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Reviewed by:
  • Big Big Sky
  • April Spisak
Dunnion, Kristyn; Big Big Sky. Red Deer, 2008; 244p Paper ed. ISBN 978-0-88995-404-5 $14.95 R Gr. 9-12

This sophisticated science-fiction novel explores subjugation, resistance, and the mutability of identity through the life-changing events of one small group of tight-knit female warriors. All of Earth is run by ScanMans, an alien race that saw the planet's imminent collapse and staked a claim on the remaining population. Rustle and her four companions are being raised to be aggressive, clever, and above all, obedient. However, when they spot their own destruction, a "deplugging" of their current brains, in the works, they resist all of their training and make a run for what seems an impossible freedom. Though none of the five finds anything resembling utopia or even true happiness, each concludes that even a brief, violent, tortured free life is preferable to imprisonment. This grim overall theme plays out elegantly in the hands of Canadian author Dunnion, who imbues each of the five teens with a haunting balance of well-developed individuality and "pod" connection that shapes their actions as they move in and out of each other's lives. In addition, the book vividly conveys the frightening glory of the open sky to five adolescents raised inside of a mountain training camp, adding atmosphere to the otherwise familiar landscape in which the escape plays out. The immediate immersion into a jargon-filled vocabulary and futuristic societal arrangement requires much of readers, but they will be more than compensated with this tension-filled, haunting tale.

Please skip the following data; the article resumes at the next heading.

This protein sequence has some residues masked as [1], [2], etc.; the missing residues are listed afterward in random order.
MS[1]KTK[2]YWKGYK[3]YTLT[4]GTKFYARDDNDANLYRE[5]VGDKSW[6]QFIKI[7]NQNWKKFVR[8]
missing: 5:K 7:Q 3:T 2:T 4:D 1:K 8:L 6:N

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p. 464
Launched on MUSE
Open Access
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